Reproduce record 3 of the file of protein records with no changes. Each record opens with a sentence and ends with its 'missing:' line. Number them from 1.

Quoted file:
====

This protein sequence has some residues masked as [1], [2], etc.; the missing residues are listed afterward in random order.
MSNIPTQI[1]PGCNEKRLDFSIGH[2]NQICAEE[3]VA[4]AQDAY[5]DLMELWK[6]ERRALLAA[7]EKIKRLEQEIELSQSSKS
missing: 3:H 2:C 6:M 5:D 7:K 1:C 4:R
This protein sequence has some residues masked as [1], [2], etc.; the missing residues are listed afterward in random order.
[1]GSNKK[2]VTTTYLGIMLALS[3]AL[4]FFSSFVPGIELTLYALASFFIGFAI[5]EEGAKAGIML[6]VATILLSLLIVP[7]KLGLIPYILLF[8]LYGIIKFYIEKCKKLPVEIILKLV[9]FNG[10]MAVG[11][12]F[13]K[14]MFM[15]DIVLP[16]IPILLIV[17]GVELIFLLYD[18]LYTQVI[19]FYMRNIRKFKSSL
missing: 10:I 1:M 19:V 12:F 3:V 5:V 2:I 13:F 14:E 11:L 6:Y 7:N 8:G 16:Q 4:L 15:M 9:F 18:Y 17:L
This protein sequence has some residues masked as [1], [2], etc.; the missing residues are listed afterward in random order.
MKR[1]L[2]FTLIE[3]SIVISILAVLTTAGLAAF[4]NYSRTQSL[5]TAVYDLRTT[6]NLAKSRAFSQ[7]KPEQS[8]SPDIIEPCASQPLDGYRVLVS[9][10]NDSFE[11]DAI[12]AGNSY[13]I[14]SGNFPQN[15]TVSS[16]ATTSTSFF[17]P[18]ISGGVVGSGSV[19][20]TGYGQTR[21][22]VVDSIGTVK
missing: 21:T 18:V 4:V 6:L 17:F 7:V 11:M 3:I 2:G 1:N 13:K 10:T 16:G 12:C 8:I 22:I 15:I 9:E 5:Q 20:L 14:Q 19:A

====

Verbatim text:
This protein sequence has some residues masked as [1], [2], etc.; the missing residues are listed afterward in random order.
MKR[1]L[2]FTLIE[3]SIVISILAVLTTAGLAAF[4]NYSRTQSL[5]TAVYDLRTT[6]NLAKSRAFSQ[7]KPEQS[8]SPDIIEPCASQPLDGYRVLVS[9][10]NDSFE[11]DAI[12]AGNSY[13]I[14]SGNFPQN[15]TVSS[16]ATTSTSFF[17]P[18]ISGGVVGSGSV[19][20]TGYGQTR[21][22]VVDSIGTVK
missing: 21:T 18:V 4:V 6:L 17:F 7:V 11:M 3:I 2:G 1:N 13:K 10:T 16:G 12:C 8:I 22:I 15:I 9:E 5:Q 20:L 14:Q 19:A